Looks like Apple hasn’t flunked out of energy efficiency, but will still have to take that “green” data center class again in summer school.
The hardware and software giant has vowed to go coal-free by May 2013 and power their cloud data centers with renewable resources instead. Upon inspection, however, Greenpeace noted that Apple is still struggling in this arena.
A new Greenpeace report questioned whether Apple had a realistic plan to cut its reliance on coal and nuclear power, and graded the data centers a “D” in both the energy transparency and infrastructure siting categories.
Greenpeace did raise Apple’s grades for the renewables and advocacy, as well as the greenhouse gas mitigation categories — bumping its previous D’s to C’s.
Apple currently powers its cloud with 33.5% coal energy and 11.6% nuclear energy.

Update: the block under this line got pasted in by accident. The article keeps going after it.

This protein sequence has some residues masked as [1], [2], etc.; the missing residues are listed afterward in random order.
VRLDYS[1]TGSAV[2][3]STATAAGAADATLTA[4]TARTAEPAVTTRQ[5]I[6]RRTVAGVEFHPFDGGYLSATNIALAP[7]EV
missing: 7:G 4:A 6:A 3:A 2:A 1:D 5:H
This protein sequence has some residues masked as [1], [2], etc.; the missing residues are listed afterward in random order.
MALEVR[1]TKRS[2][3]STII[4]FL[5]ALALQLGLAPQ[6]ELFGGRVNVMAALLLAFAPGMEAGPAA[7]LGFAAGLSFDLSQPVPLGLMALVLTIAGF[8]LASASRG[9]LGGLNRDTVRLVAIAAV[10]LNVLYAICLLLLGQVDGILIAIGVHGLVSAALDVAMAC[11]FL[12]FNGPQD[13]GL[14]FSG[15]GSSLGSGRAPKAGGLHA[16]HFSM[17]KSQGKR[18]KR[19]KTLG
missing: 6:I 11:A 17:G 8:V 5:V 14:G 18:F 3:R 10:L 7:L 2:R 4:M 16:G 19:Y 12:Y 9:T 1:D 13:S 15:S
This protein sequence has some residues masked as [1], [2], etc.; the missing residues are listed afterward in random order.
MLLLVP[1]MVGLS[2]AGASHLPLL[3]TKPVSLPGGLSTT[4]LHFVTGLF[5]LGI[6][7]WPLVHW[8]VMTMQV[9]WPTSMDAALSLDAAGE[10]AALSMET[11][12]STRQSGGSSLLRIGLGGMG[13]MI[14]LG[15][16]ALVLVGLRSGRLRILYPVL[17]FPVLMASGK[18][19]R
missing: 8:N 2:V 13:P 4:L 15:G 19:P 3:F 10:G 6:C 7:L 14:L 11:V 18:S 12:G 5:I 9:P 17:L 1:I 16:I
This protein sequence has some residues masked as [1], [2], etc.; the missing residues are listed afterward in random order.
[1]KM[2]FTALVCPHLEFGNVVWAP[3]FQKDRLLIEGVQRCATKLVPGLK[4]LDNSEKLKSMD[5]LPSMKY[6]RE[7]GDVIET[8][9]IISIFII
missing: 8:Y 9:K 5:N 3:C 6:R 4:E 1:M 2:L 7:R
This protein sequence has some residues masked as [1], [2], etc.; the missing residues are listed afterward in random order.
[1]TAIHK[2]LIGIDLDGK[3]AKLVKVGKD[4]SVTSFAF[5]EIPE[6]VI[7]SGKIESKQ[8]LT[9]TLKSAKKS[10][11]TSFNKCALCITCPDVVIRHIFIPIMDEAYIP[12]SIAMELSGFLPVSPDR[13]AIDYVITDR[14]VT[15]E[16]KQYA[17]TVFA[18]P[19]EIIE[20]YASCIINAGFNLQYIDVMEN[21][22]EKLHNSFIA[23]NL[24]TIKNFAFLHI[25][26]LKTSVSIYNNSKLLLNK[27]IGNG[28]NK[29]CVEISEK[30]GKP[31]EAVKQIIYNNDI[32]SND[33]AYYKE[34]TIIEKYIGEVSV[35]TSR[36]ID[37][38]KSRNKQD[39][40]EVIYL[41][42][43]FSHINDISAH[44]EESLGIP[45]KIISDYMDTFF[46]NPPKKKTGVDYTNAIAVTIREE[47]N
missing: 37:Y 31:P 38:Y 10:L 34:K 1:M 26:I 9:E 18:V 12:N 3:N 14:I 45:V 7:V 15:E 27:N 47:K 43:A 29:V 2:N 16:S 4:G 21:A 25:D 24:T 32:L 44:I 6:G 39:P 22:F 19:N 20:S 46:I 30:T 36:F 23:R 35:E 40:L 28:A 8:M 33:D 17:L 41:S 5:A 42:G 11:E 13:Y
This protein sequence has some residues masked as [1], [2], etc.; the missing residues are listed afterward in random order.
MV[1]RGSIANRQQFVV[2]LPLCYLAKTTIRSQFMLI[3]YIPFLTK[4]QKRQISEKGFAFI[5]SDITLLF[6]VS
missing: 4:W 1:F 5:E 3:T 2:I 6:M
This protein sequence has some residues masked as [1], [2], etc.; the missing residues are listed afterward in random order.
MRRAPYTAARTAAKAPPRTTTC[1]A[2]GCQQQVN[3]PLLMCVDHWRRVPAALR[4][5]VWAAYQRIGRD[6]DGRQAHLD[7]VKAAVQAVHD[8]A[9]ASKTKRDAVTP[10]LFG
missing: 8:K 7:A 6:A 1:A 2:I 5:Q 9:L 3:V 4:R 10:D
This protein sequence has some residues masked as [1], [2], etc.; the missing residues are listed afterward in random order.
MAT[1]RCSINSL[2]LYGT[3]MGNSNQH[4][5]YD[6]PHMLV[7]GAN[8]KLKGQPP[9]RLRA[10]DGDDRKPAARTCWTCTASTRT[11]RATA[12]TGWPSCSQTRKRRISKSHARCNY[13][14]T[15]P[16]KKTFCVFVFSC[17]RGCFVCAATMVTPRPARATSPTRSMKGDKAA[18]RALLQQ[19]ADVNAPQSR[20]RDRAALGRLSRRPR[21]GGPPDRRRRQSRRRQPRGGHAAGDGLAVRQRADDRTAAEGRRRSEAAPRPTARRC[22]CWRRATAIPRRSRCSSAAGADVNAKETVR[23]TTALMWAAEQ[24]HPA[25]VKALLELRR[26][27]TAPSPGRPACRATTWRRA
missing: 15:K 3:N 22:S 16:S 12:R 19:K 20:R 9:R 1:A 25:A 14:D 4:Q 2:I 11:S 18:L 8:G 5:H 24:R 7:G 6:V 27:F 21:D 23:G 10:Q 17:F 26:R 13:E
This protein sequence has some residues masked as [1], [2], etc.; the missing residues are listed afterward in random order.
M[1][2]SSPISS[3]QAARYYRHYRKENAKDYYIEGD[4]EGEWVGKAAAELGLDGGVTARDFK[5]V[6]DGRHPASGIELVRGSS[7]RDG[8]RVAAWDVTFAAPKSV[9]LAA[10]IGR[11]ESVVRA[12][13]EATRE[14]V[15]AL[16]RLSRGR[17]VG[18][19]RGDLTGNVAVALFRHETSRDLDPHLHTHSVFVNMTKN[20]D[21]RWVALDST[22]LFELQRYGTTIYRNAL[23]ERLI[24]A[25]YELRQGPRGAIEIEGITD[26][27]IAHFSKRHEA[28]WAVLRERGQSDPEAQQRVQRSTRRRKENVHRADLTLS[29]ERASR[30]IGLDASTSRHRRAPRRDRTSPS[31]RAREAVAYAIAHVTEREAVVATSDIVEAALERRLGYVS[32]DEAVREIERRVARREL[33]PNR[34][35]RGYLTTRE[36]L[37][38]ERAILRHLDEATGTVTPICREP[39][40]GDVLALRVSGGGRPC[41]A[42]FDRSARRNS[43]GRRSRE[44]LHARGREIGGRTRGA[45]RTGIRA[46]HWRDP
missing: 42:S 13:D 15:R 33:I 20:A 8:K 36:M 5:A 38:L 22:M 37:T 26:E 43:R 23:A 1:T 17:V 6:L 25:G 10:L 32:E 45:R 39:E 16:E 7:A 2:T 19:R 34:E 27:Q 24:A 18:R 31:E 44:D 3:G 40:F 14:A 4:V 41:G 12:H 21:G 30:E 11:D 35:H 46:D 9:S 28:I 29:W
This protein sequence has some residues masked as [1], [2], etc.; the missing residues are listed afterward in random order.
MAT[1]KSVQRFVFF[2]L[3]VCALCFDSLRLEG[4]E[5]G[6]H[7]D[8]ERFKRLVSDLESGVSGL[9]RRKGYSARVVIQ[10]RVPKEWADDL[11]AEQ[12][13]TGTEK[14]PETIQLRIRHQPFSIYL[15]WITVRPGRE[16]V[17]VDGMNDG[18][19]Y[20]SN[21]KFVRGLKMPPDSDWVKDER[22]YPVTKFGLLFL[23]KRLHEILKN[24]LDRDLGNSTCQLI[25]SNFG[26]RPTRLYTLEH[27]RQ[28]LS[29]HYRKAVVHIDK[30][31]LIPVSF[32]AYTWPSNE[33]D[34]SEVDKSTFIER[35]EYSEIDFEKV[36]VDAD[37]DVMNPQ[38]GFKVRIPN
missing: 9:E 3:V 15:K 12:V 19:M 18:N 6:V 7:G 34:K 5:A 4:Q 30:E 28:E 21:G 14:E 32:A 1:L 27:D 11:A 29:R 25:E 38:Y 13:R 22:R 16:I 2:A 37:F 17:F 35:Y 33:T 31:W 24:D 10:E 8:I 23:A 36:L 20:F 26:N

To power the new data center that Apple will be use for its iCloud, the company will be relying on both a biogas fuel cell plant and a 100-acre solar power farm.
But the coal-free commitment may prove more challenging than Apple first thought, and Greenpeace admits that if Apple releases their strategy regarding more environmentally-friendly data centers, its scores could actually further descend once the organization learns what will fuel the quickly- expanding data centers if not coal.
Look like Apple should keep its heads in the books — that or perhaps it should take on a tutor.